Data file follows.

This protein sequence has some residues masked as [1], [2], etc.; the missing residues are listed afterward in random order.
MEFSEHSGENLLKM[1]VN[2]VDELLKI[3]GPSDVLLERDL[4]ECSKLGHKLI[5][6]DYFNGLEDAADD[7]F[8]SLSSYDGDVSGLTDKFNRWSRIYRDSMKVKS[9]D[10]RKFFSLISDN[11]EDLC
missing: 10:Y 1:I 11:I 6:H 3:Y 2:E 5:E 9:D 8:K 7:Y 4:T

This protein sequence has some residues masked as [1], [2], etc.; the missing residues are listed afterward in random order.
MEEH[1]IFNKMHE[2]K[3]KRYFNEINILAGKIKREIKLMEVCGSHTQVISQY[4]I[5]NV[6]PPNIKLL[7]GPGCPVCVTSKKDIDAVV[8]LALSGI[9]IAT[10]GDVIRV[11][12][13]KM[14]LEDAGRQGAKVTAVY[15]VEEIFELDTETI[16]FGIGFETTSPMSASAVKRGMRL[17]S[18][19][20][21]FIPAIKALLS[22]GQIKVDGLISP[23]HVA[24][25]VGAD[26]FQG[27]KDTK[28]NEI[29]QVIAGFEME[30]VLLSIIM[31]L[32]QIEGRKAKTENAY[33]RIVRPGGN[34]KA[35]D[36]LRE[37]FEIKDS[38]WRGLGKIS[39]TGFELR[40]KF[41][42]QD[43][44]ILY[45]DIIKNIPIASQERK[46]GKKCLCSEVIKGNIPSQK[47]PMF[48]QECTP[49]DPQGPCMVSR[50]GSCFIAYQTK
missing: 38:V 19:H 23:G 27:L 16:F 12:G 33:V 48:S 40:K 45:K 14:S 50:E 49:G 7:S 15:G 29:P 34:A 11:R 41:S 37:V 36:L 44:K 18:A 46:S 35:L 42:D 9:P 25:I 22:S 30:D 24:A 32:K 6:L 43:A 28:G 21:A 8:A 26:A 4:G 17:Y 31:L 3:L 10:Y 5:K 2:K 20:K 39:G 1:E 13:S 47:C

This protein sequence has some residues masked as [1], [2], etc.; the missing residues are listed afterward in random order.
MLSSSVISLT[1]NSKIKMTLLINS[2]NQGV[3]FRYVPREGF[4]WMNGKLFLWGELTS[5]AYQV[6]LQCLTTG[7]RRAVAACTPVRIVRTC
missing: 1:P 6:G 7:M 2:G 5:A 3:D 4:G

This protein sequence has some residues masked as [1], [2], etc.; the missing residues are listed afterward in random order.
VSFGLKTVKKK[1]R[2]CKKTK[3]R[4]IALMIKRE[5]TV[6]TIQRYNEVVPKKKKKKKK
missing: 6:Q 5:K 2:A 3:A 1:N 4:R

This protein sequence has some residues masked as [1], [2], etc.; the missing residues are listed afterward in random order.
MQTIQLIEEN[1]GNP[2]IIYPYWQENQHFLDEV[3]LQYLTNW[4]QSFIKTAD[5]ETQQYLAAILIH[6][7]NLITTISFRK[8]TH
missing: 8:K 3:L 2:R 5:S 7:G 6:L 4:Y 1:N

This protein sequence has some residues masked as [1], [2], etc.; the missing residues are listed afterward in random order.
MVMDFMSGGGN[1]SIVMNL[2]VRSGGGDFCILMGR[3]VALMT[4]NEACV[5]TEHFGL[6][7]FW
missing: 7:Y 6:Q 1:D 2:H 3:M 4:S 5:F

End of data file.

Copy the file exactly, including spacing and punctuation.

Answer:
This protein sequence has some residues masked as [1], [2], etc.; the missing residues are listed afterward in random order.
MEFSEHSGENLLKM[1]VN[2]VDELLKI[3]GPSDVLLERDL[4]ECSKLGHKLI[5][6]DYFNGLEDAADD[7]F[8]SLSSYDGDVSGLTDKFNRWSRIYRDSMKVKS[9]D[10]RKFFSLISDN[11]EDLC
missing: 10:Y 1:I 11:I 6:H 3:Y 2:E 5:E 9:D 8:K 7:Y 4:T

This protein sequence has some residues masked as [1], [2], etc.; the missing residues are listed afterward in random order.
MEEH[1]IFNKMHE[2]K[3]KRYFNEINILAGKIKREIKLMEVCGSHTQVISQY[4]I[5]NV[6]PPNIKLL[7]GPGCPVCVTSKKDIDAVV[8]LALSGI[9]IAT[10]GDVIRV[11][12][13]KM[14]LEDAGRQGAKVTAVY[15]VEEIFELDTETI[16]FGIGFETTSPMSASAVKRGMRL[17]S[18][19][20][21]FIPAIKALLS[22]GQIKVDGLISP[23]HVA[24][25]VGAD[26]FQG[27]KDTK[28]NEI[29]QVIAGFEME[30]VLLSIIM[31]L[32]QIEGRKAKTENAY[33]RIVRPGGN[34]KA[35]D[36]LRE[37]FEIKDS[38]WRGLGKIS[39]TGFELR[40]KF[41][42]QD[43][44]ILY[45]DIIKNIPIASQERK[46]GKKCLCSEVIKGNIPSQK[47]PMF[48]QECTP[49]DPQGPCMVSR[50]GSCFIAYQTK
missing: 38:V 19:H 23:G 27:L 16:F 12:G 33:V 48:S 40:K 45:K 14:S 50:E 49:G 7:S 15:G 29:P 34:A 11:R 41:S 37:V 36:L 44:K 18:A 46:S 35:L 42:D 9:P 25:I 22:S 30:D 24:A 32:K 6:L 43:A 28:G 21:A 8:A 26:A 4:G 17:Y 31:L 3:L 10:Y 5:K 2:K 20:K 39:G 1:E 13:S 47:C

This protein sequence has some residues masked as [1], [2], etc.; the missing residues are listed afterward in random order.
MLSSSVISLT[1]NSKIKMTLLINS[2]NQGV[3]FRYVPREGF[4]WMNGKLFLWGELTS[5]AYQV[6]LQCLTTG[7]RRAVAACTPVRIVRTC
missing: 1:P 6:G 7:M 2:G 5:A 3:D 4:G

This protein sequence has some residues masked as [1], [2], etc.; the missing residues are listed afterward in random order.
VSFGLKTVKKK[1]R[2]CKKTK[3]R[4]IALMIKRE[5]TV[6]TIQRYNEVVPKKKKKKKK
missing: 6:Q 5:K 2:A 3:A 1:N 4:R

This protein sequence has some residues masked as [1], [2], etc.; the missing residues are listed afterward in random order.
MQTIQLIEEN[1]GNP[2]IIYPYWQENQHFLDEV[3]LQYLTNW[4]QSFIKTAD[5]ETQQYLAAILIH[6][7]NLITTISFRK[8]TH
missing: 8:K 3:L 2:R 5:S 7:G 6:L 4:Y 1:N

This protein sequence has some residues masked as [1], [2], etc.; the missing residues are listed afterward in random order.
MVMDFMSGGGN[1]SIVMNL[2]VRSGGGDFCILMGR[3]VALMT[4]NEACV[5]TEHFGL[6][7]FW
missing: 7:Y 6:Q 1:D 2:H 3:M 4:S 5:F